Outside the Ice House, there’s a guy in handcuffs in the parking lot. He’s about 30, boy-thin, stringy hair, dirty face. He’s white; the cops are black.
Ronald shakes his head. He sold his bar downtown and moved here after a shooting tripled his insurance. Now he misses Baltimore, his town that collapsed like a dead star. Damn, he says. I thought today was No Bum Monday.
He refills the chips. Above on the screens, the Longhorns are walloping the Christians. Outside a woman yells at the cops to leave her man alone. Her shirt is backless; her shorts smaller than gloves. The men at the bar brag what they would do to her all night long, then go quiet when the tattoo sisters enter. Ronald pours pints while they complain how the man in handcuffs leered at them. They sound turned on.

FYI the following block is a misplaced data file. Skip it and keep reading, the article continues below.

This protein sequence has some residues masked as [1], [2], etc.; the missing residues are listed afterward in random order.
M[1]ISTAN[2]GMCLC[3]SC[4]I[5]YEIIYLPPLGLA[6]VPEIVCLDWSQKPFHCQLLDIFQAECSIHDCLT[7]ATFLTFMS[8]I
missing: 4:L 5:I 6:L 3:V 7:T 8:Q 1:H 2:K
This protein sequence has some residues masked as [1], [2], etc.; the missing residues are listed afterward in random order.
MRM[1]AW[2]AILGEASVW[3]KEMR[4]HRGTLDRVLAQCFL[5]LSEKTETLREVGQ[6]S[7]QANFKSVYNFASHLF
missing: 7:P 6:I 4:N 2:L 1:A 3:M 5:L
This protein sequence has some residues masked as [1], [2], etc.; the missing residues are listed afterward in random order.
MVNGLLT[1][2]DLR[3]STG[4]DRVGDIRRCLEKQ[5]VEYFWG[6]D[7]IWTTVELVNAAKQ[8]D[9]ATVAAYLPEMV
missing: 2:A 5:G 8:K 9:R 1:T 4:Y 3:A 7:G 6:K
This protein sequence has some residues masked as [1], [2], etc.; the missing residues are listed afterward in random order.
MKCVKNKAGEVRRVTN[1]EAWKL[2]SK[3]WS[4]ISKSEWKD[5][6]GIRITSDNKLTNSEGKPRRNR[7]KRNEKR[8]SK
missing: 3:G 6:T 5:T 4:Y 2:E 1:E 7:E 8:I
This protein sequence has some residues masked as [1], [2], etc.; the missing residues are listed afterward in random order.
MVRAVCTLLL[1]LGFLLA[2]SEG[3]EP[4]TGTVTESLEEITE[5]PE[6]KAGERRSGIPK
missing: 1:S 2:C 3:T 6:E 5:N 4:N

Ronald watches the scene outside until the cops uncuff the guy. He totters like a deer on ice, then crosses Guadalupe and almost gets mauled by two cars. The backless shirt woman stays in the lot. Maybe she wasn’t his girlfriend after all, just a Samaritan.
It’s five to seven. Happy hour is almost over.
The Thousand Autumns of Jacob de Zoet